Living with the Truth Stranger than Fiction This Is Not About What You Think Milligan and Murphy Making Sense

Wednesday, 21 June 2017



(for J.)

Excuse me, I don't know this place;
we're not where we were.
I'm sure we've moved on.
Mind if I join you?

Guess I must've dozed off.

Where're you headed friend?
No; don't tell me.
Just let me sit awhile:
we don't have to talk much.

Could sure use the company.

All journeys end
or so they say –
I read a poem once –
but I'm not convinced.

Suppose we'll know if we get there.

20 June 1994

The idea for this one came from reading a poem although I don’t remember reading much poetry around this time. The only books I can recall definitely finishing were Call for the Dead and A Murder of Quality, John le Carré’s first two novels. I also reread Catcher in the Rye and wasn’t nearly as impressed the second time round. In my head the poem was by a Canadian. Why that stuck I’ve no idea. So I thought I’d try and track it down. 

Cohen was the obvious first choice but I can’t find anything. Margaret Atwood wrote, “He'll find out somehow, because journeys end in lovers meeting,” but that’s from The Blind Assassin, so not a poem. Just a quick scan of the rest of the list was enough to make me think I was on a hiding to nothing. So I expanded my search parameters. 

It’s a popular phrase “all journeys end” and it wasn’t hard to come up with a few contenders:
As in interims all journeys end
in three steps
with a mirrored door, beyond it a closet
and a closet wall. 
So wrote the poet Jim Harrison in his poem ‘In Interims: Outlyer’ but I don’t think he’s the poet being referenced here.
A trellis rose-like souls can climb and grow –
And a pledge that one day all journeys end
As mind has now I stand in sun, and know
That was Nicholas Hagger in his poem ‘Among Laughton's Sacred Houses’ but it’s not that one either. Nor is it “Long ago, didn’t we read how all journeys end?” from Richard Hugo’s ‘Bay of Resolve’.
                The hillside wind

turbines were bleached oars
sunk to mark all journeys’ end. 
In his fist was a bolus of twine. 
That excerpt is from ‘Nausicaa’ by Tim MacGabhann but it doesn’t feel right.
All journeys end upon her lips and hair;
All roads lead to her eyes; all joys and pain
Up to her breast; all paths to where she sleeps;
Just why, he doesn't know and doesn't care. 
From ‘The Future – If We Win’ by Edwin Curran. It doesn’t ring any bells. It’s not from ‘Dream Poem – at fifty’ by Peter Boyle either.

The poem it turns out I’m referencing is by Rod McKuen and if you’d asked me this morning if I’d read anything by him I would’ve sworn blind I hadn’t. I would’ve been wrong. It’s called ‘Passengers for J. S. A.’ in which he writes:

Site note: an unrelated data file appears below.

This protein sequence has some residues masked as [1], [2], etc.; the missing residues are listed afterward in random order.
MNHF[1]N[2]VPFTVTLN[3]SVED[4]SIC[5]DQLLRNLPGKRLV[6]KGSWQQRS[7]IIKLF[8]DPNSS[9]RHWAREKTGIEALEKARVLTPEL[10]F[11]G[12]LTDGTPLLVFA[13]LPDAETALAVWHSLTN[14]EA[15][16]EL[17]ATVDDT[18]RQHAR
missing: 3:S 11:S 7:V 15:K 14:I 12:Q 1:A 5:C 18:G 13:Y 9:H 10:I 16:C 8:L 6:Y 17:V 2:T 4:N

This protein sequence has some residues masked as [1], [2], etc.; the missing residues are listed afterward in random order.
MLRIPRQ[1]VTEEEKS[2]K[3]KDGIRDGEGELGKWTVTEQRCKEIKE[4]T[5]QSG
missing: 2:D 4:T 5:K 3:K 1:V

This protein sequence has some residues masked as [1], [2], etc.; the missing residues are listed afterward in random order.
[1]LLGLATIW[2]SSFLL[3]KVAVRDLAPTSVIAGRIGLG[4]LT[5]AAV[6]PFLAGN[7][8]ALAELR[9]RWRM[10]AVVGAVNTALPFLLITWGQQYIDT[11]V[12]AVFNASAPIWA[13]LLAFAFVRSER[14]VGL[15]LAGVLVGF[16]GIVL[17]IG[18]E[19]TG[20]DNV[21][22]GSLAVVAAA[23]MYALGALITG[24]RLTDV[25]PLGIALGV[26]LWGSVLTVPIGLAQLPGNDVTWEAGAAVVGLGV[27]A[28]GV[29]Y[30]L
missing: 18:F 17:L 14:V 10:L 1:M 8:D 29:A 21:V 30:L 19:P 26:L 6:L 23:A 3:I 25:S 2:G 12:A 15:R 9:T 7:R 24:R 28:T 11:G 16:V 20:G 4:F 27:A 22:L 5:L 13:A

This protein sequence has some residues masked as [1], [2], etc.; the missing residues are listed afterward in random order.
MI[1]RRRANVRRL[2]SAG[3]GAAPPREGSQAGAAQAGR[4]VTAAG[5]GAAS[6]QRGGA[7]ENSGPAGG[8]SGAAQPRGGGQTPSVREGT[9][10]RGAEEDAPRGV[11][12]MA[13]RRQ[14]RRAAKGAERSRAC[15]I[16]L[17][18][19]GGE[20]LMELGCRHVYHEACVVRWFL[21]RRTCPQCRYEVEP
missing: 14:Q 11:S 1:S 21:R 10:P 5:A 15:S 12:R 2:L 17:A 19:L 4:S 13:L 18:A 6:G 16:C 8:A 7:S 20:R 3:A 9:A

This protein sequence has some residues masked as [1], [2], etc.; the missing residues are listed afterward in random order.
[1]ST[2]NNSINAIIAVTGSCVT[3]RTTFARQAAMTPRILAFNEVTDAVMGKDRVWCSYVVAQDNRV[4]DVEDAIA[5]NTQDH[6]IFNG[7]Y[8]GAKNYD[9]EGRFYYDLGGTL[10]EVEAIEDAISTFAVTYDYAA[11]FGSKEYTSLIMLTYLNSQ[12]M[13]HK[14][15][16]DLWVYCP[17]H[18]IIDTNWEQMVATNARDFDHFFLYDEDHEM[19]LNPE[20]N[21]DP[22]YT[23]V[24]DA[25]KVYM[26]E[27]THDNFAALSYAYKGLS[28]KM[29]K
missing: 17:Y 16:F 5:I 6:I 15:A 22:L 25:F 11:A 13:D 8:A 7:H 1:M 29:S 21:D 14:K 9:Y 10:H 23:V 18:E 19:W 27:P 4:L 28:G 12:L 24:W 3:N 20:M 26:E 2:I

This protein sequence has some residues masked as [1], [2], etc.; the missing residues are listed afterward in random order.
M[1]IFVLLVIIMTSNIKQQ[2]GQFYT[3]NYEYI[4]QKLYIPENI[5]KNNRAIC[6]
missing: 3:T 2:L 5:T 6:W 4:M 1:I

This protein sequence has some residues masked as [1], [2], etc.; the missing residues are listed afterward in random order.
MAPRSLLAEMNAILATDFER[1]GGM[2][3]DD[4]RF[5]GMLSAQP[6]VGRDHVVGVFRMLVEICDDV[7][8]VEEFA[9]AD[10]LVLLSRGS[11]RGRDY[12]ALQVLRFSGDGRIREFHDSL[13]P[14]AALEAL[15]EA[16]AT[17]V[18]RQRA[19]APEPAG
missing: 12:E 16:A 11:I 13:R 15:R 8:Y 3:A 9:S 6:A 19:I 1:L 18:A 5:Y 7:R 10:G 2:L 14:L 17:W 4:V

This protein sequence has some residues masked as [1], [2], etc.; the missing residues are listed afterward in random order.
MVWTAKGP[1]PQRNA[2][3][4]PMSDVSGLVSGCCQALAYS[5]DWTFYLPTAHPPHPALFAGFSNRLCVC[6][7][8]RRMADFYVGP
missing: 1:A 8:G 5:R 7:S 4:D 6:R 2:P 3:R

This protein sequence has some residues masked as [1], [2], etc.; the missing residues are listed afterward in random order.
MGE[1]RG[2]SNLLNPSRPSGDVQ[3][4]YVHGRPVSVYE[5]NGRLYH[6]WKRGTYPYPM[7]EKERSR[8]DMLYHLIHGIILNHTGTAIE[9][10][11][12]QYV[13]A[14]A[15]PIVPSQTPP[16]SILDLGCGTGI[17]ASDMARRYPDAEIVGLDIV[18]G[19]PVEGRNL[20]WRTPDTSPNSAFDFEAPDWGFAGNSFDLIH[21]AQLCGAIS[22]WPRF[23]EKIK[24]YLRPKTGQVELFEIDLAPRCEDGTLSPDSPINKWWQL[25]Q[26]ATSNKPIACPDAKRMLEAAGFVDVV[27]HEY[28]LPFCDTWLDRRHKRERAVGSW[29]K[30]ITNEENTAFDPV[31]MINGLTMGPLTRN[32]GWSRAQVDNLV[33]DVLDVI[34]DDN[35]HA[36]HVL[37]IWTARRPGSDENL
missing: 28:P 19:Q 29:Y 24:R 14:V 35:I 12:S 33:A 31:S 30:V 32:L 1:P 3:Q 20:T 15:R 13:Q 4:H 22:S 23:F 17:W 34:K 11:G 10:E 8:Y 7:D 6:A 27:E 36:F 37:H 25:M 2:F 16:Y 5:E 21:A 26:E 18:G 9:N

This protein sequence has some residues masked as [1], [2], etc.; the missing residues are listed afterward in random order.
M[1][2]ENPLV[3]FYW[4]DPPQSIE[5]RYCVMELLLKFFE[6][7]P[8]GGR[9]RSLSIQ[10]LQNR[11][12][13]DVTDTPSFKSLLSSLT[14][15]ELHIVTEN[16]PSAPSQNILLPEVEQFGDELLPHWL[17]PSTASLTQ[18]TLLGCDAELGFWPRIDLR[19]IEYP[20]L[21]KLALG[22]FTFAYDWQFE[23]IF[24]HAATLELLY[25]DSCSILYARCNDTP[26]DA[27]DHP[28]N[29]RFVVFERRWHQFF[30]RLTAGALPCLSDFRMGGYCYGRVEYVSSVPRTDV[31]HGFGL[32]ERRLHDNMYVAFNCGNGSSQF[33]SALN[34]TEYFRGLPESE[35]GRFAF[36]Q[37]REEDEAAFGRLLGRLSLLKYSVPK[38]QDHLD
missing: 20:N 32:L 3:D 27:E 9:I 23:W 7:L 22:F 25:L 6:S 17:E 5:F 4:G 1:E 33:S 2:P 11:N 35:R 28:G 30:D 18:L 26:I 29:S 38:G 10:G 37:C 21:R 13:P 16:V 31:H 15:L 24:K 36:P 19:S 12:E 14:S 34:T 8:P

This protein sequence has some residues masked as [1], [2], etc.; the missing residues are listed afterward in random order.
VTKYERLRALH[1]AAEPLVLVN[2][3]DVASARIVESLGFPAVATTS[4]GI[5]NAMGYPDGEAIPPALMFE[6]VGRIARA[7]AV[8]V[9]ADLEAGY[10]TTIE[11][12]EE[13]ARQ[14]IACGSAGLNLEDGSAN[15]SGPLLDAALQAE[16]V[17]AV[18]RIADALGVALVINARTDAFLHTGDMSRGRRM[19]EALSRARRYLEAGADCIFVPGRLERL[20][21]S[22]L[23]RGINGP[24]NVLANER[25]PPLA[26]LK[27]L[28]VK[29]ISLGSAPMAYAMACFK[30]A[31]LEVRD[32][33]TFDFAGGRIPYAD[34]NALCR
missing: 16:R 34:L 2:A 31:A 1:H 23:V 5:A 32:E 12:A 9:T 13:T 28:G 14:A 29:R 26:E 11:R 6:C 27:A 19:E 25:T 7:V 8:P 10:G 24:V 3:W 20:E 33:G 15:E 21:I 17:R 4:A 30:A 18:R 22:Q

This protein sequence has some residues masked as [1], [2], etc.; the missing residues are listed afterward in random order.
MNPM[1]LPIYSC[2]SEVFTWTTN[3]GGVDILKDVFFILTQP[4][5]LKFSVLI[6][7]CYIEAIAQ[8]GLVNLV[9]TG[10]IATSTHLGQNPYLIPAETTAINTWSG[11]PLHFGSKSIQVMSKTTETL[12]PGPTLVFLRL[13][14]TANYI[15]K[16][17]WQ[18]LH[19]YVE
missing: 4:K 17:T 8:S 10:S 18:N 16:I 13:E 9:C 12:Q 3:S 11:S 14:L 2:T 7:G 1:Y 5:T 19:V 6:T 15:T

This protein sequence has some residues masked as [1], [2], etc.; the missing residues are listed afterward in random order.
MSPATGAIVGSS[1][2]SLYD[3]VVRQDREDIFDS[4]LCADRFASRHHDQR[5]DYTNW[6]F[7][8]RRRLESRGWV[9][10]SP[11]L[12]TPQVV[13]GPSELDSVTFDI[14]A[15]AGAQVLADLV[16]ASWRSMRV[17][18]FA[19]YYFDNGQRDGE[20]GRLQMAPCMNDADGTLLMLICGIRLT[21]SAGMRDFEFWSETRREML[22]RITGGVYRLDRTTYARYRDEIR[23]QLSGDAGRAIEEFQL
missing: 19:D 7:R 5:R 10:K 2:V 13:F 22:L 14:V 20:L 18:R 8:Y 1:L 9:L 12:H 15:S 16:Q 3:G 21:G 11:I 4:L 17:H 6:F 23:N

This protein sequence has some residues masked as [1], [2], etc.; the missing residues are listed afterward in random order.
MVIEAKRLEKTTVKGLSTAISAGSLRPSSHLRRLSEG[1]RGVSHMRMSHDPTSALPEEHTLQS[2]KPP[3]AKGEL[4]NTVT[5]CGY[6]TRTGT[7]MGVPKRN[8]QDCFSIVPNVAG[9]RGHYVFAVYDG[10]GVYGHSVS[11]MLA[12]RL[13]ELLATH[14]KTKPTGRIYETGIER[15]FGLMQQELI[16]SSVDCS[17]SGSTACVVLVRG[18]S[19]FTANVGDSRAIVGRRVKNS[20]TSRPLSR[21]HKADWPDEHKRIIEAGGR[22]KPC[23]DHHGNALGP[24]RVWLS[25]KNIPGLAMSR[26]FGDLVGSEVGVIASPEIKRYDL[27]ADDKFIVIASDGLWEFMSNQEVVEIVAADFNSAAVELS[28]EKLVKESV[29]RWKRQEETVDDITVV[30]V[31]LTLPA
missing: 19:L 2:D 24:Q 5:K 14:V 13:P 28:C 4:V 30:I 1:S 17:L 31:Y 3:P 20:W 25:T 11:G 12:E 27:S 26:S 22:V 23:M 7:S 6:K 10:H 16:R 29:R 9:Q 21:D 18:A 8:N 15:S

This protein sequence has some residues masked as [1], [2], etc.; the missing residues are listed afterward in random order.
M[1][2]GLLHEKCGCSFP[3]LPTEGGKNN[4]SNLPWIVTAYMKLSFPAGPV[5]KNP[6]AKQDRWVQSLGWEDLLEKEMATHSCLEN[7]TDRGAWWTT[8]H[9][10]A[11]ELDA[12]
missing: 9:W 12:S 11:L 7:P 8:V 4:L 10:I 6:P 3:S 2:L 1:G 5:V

Passengers we are
traveling these same tracks
carried along by this same ribbon
                     of boardwalk.
All journeys end
or so we are told they should.  
The destination looms,
is nearly in our sights.
Can you see it, feel it? 
And for the record McKuen was born in a Salvation Army hostel in Oakland, California in 1933. Christ knows why I was so convinced the poet was from Canada.


Ken Armstrong said...

Funny, I thought Rod McKuen was Canadian too and he's been in my peripheral vision (quite clearly) since the seventies. I have a certain regard for him and his work, which is often regarded as 'schmaltzy' (hell, it is schmaltzy) still, for me, contains some heart and feeling. (See 'A Cat Called Sloopy'). He also wrote some good songs. 'Jean, Jean, the roses are red...'.

Jim Murdoch said...

The thing about schmaltz (and the same goes for kitsch, Ken) is that it sits on a razor’s edge. Sometimes you can get away with it but mostly you can’t. Music helps without a doubt and I do think of McKuen more as a songwriter than a poet—that was how I first encountered him—but I’m more puzzled by the fact I was reading one of his books in the first place. I am as you know a bit of a literary snob and yet I’ve a clear memory of picking up and reading one of Pam Ayres’s books so maybe no one was looking at the time. (I have no problems, however, being associated with John Cooper Clarke.) It’s the Canada thing I can’t quite get over because I was ab-so-lutely convinced the poet in my poem was Canadian; there was no doubt in my mind.

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